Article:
La Plume De Ma Tante

Posted By on 12th January 2017

At junior school I sometimes had trouble with words. I can remember quite clearly one situation where we had to read to the teacher from a long list of them. I was doing OK but got hopelessly stuck with ‘canary’ and perhaps more understandably ‘anxious’.

Maybe if I’d been learning to read today I’d have been ‘labelled’ with some form of reading difficulty with a long name and an acronym, but it was the early 60’s and instead I was just made to feel inadequate and embarrassed.

It didn’t get much better at grammar school. Although I’d mastered and become quite good at English, I was hopeless at foreign languages.

It began in the first year with compulsory Latin and French, but after a couple of years I was allowed to drop Latin. I quite enjoyed watching Mr Connell underline the various parts of speech on the blackboard with a different coloured chalk, I can still remember them now, but when it came to anything more taxing I hadn’t a clue what he was talking about.

Just to prove that last point, here they are, along with their ‘coloured chalk’ marks, and I promise I didn’t ‘Google’ any of them.
Accusative (Pink); Nominative (Green); Vocative (Pink and Green); Genitive (Blue); Dative (Purple) and Ablative (Brown).

That left me with French. My dad tried to help, he’d remembered a lot of his French from his school days, and his maths, but although he did his best I’m afraid his brand of ‘La plume de ma tante’ teaching did little to help.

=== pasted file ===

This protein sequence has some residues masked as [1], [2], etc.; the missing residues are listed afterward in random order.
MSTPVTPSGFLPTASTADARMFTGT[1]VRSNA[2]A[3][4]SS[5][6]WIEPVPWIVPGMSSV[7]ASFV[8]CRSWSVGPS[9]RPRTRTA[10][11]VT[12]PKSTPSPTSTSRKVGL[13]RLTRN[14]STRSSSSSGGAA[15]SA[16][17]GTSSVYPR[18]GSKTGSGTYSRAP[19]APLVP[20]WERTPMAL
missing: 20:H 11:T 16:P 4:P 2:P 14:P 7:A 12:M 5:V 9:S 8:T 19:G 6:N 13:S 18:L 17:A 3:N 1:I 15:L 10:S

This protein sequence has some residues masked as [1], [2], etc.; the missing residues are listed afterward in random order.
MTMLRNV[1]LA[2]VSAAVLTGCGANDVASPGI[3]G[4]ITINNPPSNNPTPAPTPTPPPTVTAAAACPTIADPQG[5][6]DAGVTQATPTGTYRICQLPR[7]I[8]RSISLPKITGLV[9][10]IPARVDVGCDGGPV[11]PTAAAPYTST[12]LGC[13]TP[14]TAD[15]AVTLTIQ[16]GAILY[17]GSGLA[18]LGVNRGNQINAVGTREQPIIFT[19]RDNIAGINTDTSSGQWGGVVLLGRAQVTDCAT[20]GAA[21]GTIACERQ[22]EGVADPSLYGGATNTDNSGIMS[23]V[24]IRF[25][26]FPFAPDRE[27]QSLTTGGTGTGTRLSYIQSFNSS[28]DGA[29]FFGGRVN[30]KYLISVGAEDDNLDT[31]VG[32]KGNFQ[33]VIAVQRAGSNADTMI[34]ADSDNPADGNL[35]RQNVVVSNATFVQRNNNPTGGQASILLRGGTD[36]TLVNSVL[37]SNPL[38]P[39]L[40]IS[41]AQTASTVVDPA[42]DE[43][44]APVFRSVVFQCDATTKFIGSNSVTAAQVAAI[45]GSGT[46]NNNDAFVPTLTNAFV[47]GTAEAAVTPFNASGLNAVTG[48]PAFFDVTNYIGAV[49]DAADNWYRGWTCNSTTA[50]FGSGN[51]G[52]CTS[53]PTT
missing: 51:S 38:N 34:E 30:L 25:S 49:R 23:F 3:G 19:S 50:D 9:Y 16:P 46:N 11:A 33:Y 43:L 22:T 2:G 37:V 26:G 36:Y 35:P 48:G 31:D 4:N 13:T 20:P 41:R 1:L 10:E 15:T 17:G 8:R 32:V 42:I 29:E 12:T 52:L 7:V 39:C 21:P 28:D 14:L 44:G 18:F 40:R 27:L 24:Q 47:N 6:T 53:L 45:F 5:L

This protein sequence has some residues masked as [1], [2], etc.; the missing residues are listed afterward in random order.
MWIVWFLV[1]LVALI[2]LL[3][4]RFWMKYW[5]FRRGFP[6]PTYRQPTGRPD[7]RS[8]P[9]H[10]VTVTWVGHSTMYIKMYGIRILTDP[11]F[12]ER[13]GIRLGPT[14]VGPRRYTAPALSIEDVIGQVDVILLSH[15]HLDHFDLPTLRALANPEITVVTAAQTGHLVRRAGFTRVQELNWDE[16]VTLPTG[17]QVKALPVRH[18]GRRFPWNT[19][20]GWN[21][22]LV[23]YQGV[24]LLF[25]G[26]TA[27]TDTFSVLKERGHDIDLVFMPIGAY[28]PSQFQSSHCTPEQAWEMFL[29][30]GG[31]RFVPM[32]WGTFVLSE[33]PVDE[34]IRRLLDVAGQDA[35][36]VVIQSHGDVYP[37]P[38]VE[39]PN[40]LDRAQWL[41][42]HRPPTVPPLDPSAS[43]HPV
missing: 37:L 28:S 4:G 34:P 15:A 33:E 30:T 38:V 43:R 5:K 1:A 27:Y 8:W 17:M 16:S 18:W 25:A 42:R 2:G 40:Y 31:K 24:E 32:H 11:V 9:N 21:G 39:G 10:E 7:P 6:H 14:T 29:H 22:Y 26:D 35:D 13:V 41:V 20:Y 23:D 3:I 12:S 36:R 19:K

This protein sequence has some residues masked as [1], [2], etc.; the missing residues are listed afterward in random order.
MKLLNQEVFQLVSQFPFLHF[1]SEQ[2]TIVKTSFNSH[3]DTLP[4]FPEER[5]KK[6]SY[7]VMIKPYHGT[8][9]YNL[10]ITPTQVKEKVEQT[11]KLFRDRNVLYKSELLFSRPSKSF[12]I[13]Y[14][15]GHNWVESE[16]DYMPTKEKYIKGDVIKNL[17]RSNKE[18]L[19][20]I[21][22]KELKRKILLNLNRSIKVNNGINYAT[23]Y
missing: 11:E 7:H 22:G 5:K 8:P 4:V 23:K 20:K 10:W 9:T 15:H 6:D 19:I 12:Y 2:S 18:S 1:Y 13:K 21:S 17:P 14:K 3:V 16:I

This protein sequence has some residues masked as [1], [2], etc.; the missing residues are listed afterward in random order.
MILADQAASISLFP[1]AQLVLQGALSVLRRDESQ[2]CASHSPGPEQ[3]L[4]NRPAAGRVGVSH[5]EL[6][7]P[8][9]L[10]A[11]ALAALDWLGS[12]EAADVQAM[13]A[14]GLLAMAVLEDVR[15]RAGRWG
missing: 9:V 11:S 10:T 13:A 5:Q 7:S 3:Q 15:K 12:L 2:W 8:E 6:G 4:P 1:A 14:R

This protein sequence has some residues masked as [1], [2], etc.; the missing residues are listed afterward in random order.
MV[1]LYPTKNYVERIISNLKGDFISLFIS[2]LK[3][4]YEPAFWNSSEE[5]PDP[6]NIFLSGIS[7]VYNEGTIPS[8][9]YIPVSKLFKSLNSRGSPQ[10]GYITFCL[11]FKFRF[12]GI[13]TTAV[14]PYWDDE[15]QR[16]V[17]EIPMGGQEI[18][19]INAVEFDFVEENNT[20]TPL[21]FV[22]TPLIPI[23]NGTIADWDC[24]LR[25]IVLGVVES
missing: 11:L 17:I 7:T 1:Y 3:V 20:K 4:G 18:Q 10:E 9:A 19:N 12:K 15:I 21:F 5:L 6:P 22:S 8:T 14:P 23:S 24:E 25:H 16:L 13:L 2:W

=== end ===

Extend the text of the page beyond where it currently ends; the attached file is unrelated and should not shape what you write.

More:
If my junior school days were filled with the relatively private minor embarrassment of ‘canary’ and ‘anxious’, then my grammar school days were filled with the complete and utter classroom humiliation of ‘puis-je’.

The French teacher Miss ‘Busty’ Hampshire despaired of me and rightly so, I was rubbish. By the time we got to ‘O’ levels I was allowed to drop French as well. That’s how bad I was.

I liked maths a lot and was pretty good at English by this time, but put me anywhere near a foreign word or name and I was hopeless.

Fortunately I didn’t need any foreign languages in my 36 years working for DWP, indeed during my 5 years as a visiting officer I learned lots of new words, and I’m pretty sure they were all Anglo-Saxon!

It wasn’t until Premiership football clubs started employing foreign players that I had a problem again. Take Chelsea for example. I can cope well with ‘Pedro’ and ‘Oscar’, but when it comes to ‘Cesar Azpilicueta’ I’m back in the classroom again struggling to cope.

So why is it, given this almost life-long foreign word aversion, that one name which is both long and foreign has stayed with me and rolls off my tongue at a moments notice with consummate ease, even though I rarely get the opportunity to use it?

What is this magic word I hear you cry? Well, it’s 2 words actually, ‘Metasequoia glyptostroboides’ otherwise known as the Dawn Redwood.

“A vigorous deciduous conifer making a large, narrowly conical tree to 25m, with flat sprays of narrow, pale green leaves that turn brownish-pink and yellow in autumn.”

Why I should remember it’s name is beyond my understanding. Why I should be talking about it now is a little easier to explain.

For one of my Xmas presents Peter bought me a selection of carefully chosen flower seeds and included among them were half a dozen ‘Metasequoia glyptostroboides’.

So in a week or two there will be some serious seed sowing going on at ‘Grassy Bottom’ and who knows, in a month or two I might have a small crèche of deciduous conifers with a long foreign name.

What’s that I hear?

Why it’s Miss Hampshire calling from beyond the grave. “Judith Greenwood used a French word!”

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